Film and key visuals show concept and operating principles of “Factory 56”: Mercedes-Benz Cars significantly increases flexibility and efficiency with “Factory 56”

For the first time Mercedes-Benz Cars gives a deeper insight in the "Factory 56". The German Premium carmaker explains the concept and the basic operating principles of one of the most state-of-the-art automobile production halls in the world

For the first time Mercedes-Benz Cars gives a deeper insight in the “Factory 56”. The German Premium carmaker explains the concept and the basic operating principles of one of the most state-of-the-art automobile production halls in the world. In ‘Factory 56’, we are consistently implementing innovative technologies and processes across the board according to the key terms ‘digital, flexible, green’. We create a modern workspace with more attention to individual requirements of our employees. All in all, in ‘Factory 56’ we are significantly increasing flexibility and efficiency in comparison to our current vehicle assembly halls – and of course without sacrificing our top quality. In this way we are setting a new benchmark in the global automotive industry”, says Markus Schäfer, Member of the Divisional Board Mercedes-Benz Cars, Production and Supply Chain.

You can find a detailed video on concept and operating principles on the Mercedes-Benz YouTube channel:

New, flexible infrastructure with powerful WiFi and mobile network

In the “Factory 56”, the traditional assembly line is replaced by driverless transport systems in selected production areas – the so-called “TecLines” – for example at the beginning of the trim line. By merely redefining the tracks for the driverless transport systems, it will be possible to change from assembly operation to cycle operation, whereby the vehicle remains in position and is not continuously moved along the line. This makes sense for automated activities, among others, for example when installing the sliding glass roof. In addition, by using the driverless transport systems, individual assembly units can be expanded without interfering in the building’s structure. “By combining an assembly line with ‘TecLines’, on the one hand we have high-efficiency assembly for large-scale production at our disposal, while on the other hand we gain flexibility so that we can adjust our production without any great effort or interruptions to current operation”, Schäfer explains.

In doing so, machines and systems are networked with one another. Selected assembly facilities and materials handling technology are Internet of Things-ready. A high-performance and efficient wireless network and mobile network form the basis for this. The use of a powerful 5G-mobile phone technology is to be tested for the first time in assembly in a pilot application. The assembly hall is completely paperless. Employees work with monitors and Personal Digital Assistants (PDAs). Shopping carts are being used across the board in “Factory 56” to supply the assembly stations. These are equipped with the required materials for assembly in a so-called pick zone using intelligent picking systems. In total 300 driverless transport systems are in use. “Resulting data can be collected and evaluated using big data technology. The findings flow directly back into production. In this way, we can improve existing processes and can avoid plant malfunctions with predictive maintenance. We thus increase our business operating times and improve quality”, Schäfer emphasises.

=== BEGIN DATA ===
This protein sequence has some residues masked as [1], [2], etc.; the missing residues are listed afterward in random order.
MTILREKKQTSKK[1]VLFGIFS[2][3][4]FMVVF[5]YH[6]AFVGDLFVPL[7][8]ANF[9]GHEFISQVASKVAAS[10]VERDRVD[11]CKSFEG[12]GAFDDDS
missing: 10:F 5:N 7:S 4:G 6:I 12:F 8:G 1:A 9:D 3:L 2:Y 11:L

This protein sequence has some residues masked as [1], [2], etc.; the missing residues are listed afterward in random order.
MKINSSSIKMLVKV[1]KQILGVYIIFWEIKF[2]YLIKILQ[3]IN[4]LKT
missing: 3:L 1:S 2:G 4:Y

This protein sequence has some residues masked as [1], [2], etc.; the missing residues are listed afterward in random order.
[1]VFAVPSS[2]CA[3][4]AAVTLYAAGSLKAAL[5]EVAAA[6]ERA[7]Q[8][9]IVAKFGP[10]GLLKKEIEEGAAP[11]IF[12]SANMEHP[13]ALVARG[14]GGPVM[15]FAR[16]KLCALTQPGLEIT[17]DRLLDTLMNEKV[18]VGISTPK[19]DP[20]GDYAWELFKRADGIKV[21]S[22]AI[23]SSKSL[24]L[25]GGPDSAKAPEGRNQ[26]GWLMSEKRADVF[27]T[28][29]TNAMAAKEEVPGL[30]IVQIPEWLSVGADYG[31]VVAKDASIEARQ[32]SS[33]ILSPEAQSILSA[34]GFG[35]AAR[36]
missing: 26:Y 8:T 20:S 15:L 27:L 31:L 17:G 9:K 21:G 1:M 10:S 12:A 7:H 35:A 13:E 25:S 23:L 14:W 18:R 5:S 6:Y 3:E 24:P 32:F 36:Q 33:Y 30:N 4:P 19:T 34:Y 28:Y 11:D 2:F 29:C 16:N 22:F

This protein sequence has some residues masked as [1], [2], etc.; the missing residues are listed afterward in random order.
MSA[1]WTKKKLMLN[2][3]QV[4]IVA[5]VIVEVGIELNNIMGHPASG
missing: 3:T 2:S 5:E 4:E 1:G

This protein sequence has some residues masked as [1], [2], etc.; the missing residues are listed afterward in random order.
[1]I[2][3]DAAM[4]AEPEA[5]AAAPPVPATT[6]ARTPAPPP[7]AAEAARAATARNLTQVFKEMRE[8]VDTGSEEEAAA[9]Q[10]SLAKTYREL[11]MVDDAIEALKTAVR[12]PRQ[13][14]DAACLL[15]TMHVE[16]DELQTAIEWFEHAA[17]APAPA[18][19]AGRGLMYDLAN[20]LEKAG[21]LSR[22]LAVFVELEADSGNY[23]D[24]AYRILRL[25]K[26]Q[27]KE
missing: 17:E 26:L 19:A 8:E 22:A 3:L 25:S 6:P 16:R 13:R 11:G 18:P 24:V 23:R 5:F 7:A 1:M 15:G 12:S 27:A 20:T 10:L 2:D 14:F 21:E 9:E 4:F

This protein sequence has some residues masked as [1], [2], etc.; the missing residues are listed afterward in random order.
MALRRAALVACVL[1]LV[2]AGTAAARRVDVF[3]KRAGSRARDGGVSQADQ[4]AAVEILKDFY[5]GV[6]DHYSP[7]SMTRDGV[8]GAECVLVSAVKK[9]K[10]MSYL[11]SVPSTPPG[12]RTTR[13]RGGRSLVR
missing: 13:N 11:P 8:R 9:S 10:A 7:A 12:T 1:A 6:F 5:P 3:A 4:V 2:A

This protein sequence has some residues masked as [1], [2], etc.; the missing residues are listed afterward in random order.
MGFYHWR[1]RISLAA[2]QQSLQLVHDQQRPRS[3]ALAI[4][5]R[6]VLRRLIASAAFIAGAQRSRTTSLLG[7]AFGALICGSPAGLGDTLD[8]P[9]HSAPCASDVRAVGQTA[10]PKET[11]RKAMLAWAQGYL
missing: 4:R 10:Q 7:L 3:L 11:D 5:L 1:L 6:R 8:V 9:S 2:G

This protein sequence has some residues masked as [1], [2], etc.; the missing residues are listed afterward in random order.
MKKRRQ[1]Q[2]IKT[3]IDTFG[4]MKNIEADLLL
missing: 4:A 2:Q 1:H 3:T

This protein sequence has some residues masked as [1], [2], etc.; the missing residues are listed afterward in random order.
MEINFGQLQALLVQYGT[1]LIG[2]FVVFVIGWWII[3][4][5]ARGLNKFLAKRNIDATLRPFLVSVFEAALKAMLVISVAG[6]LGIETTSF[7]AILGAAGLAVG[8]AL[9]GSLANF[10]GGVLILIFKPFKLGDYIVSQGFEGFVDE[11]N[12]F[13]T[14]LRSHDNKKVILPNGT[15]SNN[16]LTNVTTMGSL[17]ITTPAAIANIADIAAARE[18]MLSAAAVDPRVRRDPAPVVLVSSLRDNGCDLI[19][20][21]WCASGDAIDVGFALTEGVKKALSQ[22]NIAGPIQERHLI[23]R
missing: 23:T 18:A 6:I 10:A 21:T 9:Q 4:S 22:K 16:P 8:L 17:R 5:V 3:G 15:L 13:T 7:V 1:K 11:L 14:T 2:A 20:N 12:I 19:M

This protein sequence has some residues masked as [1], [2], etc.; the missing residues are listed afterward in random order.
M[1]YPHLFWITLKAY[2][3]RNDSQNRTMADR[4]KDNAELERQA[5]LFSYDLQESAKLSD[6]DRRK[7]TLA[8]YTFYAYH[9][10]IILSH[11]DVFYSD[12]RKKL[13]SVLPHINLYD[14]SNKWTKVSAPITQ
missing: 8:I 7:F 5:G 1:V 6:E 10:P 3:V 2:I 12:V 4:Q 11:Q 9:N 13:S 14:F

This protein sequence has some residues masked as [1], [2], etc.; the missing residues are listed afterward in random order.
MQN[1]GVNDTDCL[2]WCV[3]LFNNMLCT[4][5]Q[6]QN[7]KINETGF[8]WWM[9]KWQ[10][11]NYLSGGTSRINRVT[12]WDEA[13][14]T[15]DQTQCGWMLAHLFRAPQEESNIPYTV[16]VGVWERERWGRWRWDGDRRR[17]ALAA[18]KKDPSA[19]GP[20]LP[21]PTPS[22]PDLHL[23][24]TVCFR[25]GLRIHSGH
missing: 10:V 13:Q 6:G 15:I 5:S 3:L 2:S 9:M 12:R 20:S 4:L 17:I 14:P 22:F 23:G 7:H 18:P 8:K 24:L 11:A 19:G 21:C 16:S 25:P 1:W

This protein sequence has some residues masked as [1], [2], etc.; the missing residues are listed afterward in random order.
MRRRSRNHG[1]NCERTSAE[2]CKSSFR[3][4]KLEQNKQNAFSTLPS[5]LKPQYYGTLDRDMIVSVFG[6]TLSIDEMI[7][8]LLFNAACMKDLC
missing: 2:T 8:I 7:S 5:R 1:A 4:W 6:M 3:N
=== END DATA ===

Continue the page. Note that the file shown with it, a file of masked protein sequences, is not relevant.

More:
360-degree networking – from the supplier to the customer

However, networking not only happens inside the factory. A significant feature of “Factory 56” is the all-round networking across the entire value-added chain – from development and design to suppliers, production and customers. In coordination with our suppliers, we use the benefits of tracking and tracing, for example, which allows load carriers to be traced digitally around the world. Tracking and tracing enables early detection of discrepancies in the supply chain and thus a quicker reaction time.

We are already connected with our customers today: Under “Digital Anticipation” in the Mercedes me app, customers purchasing new vehicles can gain exclusive insights into the production of their vehicles. For research and development as well as production, 360-degree networking means quick and transparent communication across all units. Digital tools are used for development and production, for example, production processes are visualised and optimized by “Virtual Reality” (VR) before a real production hall comes into existence. For example, the workstations and processes can be virtually tested and designed ergonomically.

Work of the future – focus on people